s
is

syntax
-
specific
,
therefore

this report will
define

of a set of high
-
level requirements and a brief
recommendation on how to apply
these
electronic signature
s to XML
-
based documents
.
The type of signature and its format to be used when signing XML documents must be
based on recommendations from the European Commision to lev
erage interoperability
.

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5

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3

Electronic signature
s


3.1

What is a
n

electronic signature
?

A
n

electronic signature

is a mathematical scheme for demonstrating the authenticity of a
digital message or document.

The EU Directive
1

describes the electronic signature as
“data in electronic form which are attached to or logically associated with other electronic
data and which serve as a method of authentication.”



A valid
electronic signature

gives a recipient
a
reason to believe that a known sender
created the message,
and that it was not altered
while exchanged
.

There are several ways of digitally signing a
n electronic

message. All
of
the
m

are based
on a
key
, a
digest

of the message and an
encryption algorithm

to encrypt the
digest
.

T
he encrypted digest

is the
electronic signature
.


Mathematically,
signing a message

is the result of applying an encryption
algorithm with a
key to the

message digest.

The message digest is the product of applying

a hash function
to the message
.




Figure
1

Signature process

To verify a
n

electronic signature
, the receiver has to calculate the message digest again,
and compare it to the result of decrypting the
electronic signature
.




1

EU DIRECTIVE 1999/93/EC OF THE EUROPEAN PARLIAMENT AND OF THE COUNCIL of 13 December 1999

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6

BII xxx



Figure
2

Verification process

3.1.1

Message digest

The s
ender creates a digest of the document using a mathematical algorithm. These
mathematical algorithms are known as hash functions, and they take a message of any
length as input, and output a short, fixed length
digest or
hash.

For good hash functions, it
is almost impossible to find two messages that produce the
same hash.

The result of applying a hash function to a file has several features:

1.

If the content

of the file change
s
, the resulting hash is different.

2.

It is impossible to recover the file contents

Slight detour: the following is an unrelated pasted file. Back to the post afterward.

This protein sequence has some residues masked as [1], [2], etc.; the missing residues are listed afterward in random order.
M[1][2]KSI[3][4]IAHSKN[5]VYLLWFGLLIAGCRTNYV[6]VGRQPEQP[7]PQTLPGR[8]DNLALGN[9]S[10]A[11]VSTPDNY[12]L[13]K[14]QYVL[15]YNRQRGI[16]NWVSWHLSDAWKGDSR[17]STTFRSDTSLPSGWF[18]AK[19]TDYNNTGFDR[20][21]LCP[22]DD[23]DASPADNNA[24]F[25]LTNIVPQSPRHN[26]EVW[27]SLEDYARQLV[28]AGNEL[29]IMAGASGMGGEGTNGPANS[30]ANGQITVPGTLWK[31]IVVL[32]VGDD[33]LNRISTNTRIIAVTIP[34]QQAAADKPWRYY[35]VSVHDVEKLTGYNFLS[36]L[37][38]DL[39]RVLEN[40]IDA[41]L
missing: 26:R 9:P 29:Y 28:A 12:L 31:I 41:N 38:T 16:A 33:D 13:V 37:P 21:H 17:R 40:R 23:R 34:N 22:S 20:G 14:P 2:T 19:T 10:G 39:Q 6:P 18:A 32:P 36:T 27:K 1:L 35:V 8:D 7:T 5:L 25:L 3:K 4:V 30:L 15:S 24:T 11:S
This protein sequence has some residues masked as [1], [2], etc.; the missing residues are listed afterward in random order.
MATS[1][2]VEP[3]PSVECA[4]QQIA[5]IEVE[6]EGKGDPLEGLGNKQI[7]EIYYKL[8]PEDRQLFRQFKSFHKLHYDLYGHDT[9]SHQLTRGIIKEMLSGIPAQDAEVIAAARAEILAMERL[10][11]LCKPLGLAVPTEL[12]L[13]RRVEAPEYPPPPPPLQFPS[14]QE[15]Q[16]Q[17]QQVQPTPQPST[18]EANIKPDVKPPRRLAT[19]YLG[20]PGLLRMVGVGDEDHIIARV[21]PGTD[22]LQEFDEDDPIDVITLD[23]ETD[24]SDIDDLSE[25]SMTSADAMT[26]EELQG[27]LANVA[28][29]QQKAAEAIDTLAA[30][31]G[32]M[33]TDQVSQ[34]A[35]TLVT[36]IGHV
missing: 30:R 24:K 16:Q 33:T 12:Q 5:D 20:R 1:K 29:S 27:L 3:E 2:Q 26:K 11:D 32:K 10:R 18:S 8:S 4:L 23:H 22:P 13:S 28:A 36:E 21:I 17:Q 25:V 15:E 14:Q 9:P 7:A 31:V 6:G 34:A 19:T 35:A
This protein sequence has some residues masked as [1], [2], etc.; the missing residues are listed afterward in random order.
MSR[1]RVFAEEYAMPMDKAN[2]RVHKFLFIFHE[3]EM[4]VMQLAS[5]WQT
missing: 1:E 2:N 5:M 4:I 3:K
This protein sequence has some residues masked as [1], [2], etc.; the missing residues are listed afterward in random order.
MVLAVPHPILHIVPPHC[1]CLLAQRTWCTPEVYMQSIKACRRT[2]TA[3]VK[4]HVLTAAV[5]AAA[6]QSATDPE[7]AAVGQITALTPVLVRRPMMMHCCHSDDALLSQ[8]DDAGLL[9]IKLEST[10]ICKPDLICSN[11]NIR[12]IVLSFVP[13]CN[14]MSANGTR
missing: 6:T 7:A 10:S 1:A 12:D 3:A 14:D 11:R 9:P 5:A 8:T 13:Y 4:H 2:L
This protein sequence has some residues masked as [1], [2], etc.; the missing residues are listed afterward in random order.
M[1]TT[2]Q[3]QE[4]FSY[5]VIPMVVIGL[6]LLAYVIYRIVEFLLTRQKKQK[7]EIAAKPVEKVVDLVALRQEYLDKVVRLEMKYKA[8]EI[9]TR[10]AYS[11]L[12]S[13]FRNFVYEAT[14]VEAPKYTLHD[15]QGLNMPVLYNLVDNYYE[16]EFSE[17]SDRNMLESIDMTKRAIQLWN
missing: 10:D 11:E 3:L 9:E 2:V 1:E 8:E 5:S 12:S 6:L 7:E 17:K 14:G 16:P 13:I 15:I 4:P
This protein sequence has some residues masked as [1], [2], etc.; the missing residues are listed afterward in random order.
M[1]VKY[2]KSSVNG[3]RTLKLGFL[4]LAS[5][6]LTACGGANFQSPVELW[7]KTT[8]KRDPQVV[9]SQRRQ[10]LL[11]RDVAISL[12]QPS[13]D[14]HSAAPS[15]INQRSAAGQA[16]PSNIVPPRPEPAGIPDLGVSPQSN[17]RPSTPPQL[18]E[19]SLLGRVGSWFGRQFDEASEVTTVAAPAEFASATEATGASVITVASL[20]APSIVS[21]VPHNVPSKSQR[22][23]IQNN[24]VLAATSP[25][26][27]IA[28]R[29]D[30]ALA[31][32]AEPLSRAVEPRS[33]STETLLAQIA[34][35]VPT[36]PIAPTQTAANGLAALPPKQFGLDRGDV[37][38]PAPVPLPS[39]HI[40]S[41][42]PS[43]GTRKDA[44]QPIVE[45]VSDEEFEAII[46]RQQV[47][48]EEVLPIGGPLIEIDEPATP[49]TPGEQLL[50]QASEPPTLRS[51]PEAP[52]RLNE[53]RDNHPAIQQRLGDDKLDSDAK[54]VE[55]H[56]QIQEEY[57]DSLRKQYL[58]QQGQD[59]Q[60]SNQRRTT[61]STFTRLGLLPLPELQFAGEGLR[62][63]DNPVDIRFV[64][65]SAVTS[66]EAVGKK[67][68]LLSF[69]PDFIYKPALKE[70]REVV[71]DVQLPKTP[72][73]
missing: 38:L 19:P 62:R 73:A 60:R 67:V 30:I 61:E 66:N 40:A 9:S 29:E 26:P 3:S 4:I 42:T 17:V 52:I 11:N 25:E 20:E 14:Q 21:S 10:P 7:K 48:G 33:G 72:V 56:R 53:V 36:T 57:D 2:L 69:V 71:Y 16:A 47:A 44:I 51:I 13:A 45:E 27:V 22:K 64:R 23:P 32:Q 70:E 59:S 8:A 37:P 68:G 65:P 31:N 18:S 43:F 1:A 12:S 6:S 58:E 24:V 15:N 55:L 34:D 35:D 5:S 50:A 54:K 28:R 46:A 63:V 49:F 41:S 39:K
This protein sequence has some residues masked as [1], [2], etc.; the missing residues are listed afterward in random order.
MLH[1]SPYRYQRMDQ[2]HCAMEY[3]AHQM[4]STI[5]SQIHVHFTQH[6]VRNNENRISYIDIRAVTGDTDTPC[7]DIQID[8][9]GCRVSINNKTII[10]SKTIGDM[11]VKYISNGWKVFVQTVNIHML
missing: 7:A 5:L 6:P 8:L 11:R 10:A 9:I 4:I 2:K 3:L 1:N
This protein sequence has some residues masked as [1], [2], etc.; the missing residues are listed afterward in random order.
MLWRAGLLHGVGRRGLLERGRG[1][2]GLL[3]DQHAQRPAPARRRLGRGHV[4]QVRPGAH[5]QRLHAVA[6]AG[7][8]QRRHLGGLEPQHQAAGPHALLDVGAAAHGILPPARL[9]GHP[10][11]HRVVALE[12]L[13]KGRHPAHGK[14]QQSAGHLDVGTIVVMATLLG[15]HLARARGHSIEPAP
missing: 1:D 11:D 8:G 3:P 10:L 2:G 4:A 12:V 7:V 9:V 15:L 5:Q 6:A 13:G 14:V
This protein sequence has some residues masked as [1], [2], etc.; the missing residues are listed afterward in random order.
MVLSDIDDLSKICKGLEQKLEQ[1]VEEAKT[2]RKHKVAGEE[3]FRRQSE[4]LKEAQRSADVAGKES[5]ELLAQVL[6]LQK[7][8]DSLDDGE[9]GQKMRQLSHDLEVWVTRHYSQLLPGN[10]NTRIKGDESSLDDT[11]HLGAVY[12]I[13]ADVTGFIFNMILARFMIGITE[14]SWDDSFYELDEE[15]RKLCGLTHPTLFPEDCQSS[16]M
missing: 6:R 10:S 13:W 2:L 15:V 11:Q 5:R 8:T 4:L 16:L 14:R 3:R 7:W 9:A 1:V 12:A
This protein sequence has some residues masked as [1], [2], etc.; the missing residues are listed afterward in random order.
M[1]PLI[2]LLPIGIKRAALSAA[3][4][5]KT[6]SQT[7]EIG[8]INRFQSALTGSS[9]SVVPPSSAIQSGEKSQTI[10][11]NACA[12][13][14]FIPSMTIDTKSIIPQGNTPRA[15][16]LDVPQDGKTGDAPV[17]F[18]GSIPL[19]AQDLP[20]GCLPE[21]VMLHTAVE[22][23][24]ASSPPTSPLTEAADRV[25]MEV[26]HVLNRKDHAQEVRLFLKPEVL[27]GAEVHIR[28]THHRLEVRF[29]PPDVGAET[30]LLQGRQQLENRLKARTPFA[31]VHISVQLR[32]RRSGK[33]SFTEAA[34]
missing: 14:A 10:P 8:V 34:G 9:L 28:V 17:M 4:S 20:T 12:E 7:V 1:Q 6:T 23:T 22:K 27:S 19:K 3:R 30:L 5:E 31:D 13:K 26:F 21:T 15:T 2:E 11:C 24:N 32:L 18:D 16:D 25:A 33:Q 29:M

from the hash.

There is not an inverse
hash function.

3.

Applying the same hash function to the same message will always result in the
same hash.

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These features allow preserving the inte
grity of a message
:

If a signed message

is
modified
,
when
the receiver c
alculate
s the hash to verify
t
he signature
,
he will get a hash
different
from the hash
de
crypted using the signature algorithm and the
private

ke
y
.


3.1.2

Private

key

A

private

key

is a token used to encrypt the

message
hash

using
an

encryption algorithm
.

Bindi
ng the

private

key to a particular user is the ba
se for

authenticating the

identity
of the
signer

and
for avoiding
repudiation
of
his

authory
;

both

features implicit in
electronic
signature
s
.


If this key is bound to a person and no one

else can get access

to it, the receiver will trust
the signer has issued the signed document.

As described above, t
he receiver has to decrypt the encrypted hash in order to verify the
signature. To decrypt the encrypted hash,
the receiver

needs t
o get a
decryption key. This

key allows the receiver:



To get the original hash of the document, and compare it to the calculated hash to
ensure they a
re equal, verifying

the document

integrity
,



To ensure the
private

key owner issued the signature
, proving his identity as the
signer
and
preventing repudiation.


To

enable

encrypt
ion and decryption of

a
hash
, there are different types of cryptography:



Symmetric
-
key

cryptography: The same key is used to encrypt and to decrypt the
digest;

hence issuer and receiver need to share the key to

sign and verify the
signature.



Asym
m
etric
(or public key)

cryptography: Uses pairs of keys, one is kept secret and
is used to encrypt a hash

(sign)
, while the other is mad
e public and is used to
decrypt

the
hash (verify the
signature
)
.

A
symmetric cryptog
raphy is being widely adopted because the signer can keep the private
key
to create
electronic signature
s

whilst

publishing the public key for others to verify.

A
significant disadvantage of symmetric ciphers is the key management necessary to use
them sec
urely.

It is easier to publish a public key than sharing a
private

key as
required
in
the symmetric cryptography.

In asymmetric cryptography, t
he way a user publishes his public key can be done in

different ways:



Peer to peer
,
directly
sharing public keys

among

a community of
users
. The trust is
built
due to

personal

relationships; it is

based on the fact you trust on
your peer
.
T
rust relationships have
a network effect.



Public Key Infrastructure, where a third party acts as a trust maker. The third party
is known as Certification Authority and issues a certificate
. A certificate is the public
key of a user signed by the Certification Authority that has proven the identity of the